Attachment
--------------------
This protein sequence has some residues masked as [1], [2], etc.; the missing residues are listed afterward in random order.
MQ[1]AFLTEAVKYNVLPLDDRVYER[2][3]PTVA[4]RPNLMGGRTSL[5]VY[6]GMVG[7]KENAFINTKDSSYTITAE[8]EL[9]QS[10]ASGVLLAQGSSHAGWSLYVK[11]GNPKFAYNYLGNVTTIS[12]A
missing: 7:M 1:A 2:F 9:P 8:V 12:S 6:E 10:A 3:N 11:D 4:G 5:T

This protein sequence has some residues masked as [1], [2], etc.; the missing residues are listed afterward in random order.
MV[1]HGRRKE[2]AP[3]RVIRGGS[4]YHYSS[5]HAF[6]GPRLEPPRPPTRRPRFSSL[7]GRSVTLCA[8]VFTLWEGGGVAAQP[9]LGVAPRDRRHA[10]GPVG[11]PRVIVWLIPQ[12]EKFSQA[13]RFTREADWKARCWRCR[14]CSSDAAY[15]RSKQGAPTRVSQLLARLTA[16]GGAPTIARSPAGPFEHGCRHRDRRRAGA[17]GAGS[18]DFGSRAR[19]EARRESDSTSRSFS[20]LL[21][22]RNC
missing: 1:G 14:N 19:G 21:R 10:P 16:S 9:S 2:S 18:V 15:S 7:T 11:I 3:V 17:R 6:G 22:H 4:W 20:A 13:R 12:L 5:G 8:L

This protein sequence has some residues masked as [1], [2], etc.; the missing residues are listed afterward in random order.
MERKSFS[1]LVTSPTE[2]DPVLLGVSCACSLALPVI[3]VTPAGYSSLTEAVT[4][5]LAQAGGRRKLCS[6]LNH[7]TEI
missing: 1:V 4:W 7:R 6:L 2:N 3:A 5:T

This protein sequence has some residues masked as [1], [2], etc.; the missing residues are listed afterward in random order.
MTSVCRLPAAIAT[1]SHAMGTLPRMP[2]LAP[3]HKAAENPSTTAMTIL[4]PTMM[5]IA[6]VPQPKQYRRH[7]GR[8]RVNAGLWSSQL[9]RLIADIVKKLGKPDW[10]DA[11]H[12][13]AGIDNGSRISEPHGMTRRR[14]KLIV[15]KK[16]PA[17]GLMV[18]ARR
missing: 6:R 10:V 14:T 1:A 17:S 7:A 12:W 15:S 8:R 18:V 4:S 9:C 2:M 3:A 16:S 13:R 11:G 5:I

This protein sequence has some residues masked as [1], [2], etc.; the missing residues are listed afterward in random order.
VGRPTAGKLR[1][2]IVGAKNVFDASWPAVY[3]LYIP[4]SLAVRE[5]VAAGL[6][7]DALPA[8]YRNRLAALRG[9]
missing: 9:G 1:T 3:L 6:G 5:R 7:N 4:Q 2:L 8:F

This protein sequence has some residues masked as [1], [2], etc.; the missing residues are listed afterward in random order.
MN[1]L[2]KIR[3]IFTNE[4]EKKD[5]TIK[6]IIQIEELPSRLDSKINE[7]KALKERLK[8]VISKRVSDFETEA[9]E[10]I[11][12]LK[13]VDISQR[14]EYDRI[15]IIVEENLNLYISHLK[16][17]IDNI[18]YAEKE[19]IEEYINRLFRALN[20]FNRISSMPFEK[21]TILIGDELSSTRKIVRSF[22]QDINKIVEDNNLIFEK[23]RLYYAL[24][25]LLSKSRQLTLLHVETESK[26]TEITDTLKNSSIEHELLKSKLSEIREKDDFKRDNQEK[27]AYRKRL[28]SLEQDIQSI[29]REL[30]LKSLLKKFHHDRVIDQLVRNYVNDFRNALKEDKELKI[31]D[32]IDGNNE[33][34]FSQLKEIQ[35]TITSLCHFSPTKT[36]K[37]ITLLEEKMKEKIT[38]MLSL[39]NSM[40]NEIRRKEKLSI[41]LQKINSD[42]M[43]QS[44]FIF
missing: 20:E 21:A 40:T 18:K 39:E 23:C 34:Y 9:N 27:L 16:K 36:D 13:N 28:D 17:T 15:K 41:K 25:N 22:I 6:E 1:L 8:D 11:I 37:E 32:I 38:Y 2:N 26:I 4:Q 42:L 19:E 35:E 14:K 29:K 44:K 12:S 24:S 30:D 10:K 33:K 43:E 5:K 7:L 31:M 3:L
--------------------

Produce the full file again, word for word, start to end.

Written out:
This protein sequence has some residues masked as [1], [2], etc.; the missing residues are listed afterward in random order.
MQ[1]AFLTEAVKYNVLPLDDRVYER[2][3]PTVA[4]RPNLMGGRTSL[5]VY[6]GMVG[7]KENAFINTKDSSYTITAE[8]EL[9]QS[10]ASGVLLAQGSSHAGWSLYVK[11]GNPKFAYNYLGNVTTIS[12]A
missing: 7:M 1:A 2:F 9:P 8:V 12:S 6:E 10:A 3:N 11:D 4:G 5:T

This protein sequence has some residues masked as [1], [2], etc.; the missing residues are listed afterward in random order.
MV[1]HGRRKE[2]AP[3]RVIRGGS[4]YHYSS[5]HAF[6]GPRLEPPRPPTRRPRFSSL[7]GRSVTLCA[8]VFTLWEGGGVAAQP[9]LGVAPRDRRHA[10]GPVG[11]PRVIVWLIPQ[12]EKFSQA[13]RFTREADWKARCWRCR[14]CSSDAAY[15]RSKQGAPTRVSQLLARLTA[16]GGAPTIARSPAGPFEHGCRHRDRRRAGA[17]GAGS[18]DFGSRAR[19]EARRESDSTSRSFS[20]LL[21][22]RNC
missing: 1:G 14:N 19:G 21:R 10:P 16:S 9:S 2:S 18:V 15:S 7:T 11:I 3:V 17:R 6:G 22:H 4:W 20:A 13:R 12:L 5:G 8:L

This protein sequence has some residues masked as [1], [2], etc.; the missing residues are listed afterward in random order.
MERKSFS[1]LVTSPTE[2]DPVLLGVSCACSLALPVI[3]VTPAGYSSLTEAVT[4][5]LAQAGGRRKLCS[6]LNH[7]TEI
missing: 1:V 4:W 7:R 6:L 2:N 3:A 5:T

This protein sequence has some residues masked as [1], [2], etc.; the missing residues are listed afterward in random order.
MTSVCRLPAAIAT[1]SHAMGTLPRMP[2]LAP[3]HKAAENPSTTAMTIL[4]PTMM[5]IA[6]VPQPKQYRRH[7]GR[8]RVNAGLWSSQL[9]RLIADIVKKLGKPDW[10]DA[11]H[12][13]AGIDNGSRISEPHGMTRRR[14]KLIV[15]KK[16]PA[17]GLMV[18]ARR
missing: 6:R 10:V 14:T 1:A 17:S 7:A 12:W 15:S 8:R 18:V 4:S 9:C 2:M 3:A 16:S 13:R 11:G 5:I

This protein sequence has some residues masked as [1], [2], etc.; the missing residues are listed afterward in random order.
VGRPTAGKLR[1][2]IVGAKNVFDASWPAVY[3]LYIP[4]SLAVRE[5]VAAGL[6][7]DALPA[8]YRNRLAALRG[9]
missing: 9:G 1:T 3:L 6:G 5:R 7:N 4:Q 2:L 8:F

This protein sequence has some residues masked as [1], [2], etc.; the missing residues are listed afterward in random order.
MN[1]L[2]KIR[3]IFTNE[4]EKKD[5]TIK[6]IIQIEELPSRLDSKINE[7]KALKERLK[8]VISKRVSDFETEA[9]E[10]I[11][12]LK[13]VDISQR[14]EYDRI[15]IIVEENLNLYISHLK[16][17]IDNI[18]YAEKE[19]IEEYINRLFRALN[20]FNRISSMPFEK[21]TILIGDELSSTRKIVRSF[22]QDINKIVEDNNLIFEK[23]RLYYAL[24][25]LLSKSRQLTLLHVETESK[26]TEITDTLKNSSIEHELLKSKLSEIREKDDFKRDNQEK[27]AYRKRL[28]SLEQDIQSI[29]REL[30]LKSLLKKFHHDRVIDQLVRNYVNDFRNALKEDKELKI[31]D[32]IDGNNE[33][34]FSQLKEIQ[35]TITSLCHFSPTKT[36]K[37]ITLLEEKMKEKIT[38]MLSL[39]NSM[40]NEIRRKEKLSI[41]LQKINSD[42]M[43]QS[44]FIF
missing: 20:E 21:A 40:T 18:K 39:E 23:C 34:Y 9:N 27:L 16:K 36:D 13:N 28:D 17:T 15:K 41:K 25:N 22:I 6:E 1:L 8:D 11:I 37:E 32:I 38:Y 2:N 26:I 4:Q 42:L 19:E 35:E 14:K 29:K 44:K 12:S 24:S 30:D 10:K 33:K 43:E 5:K 7:L 31:M 3:L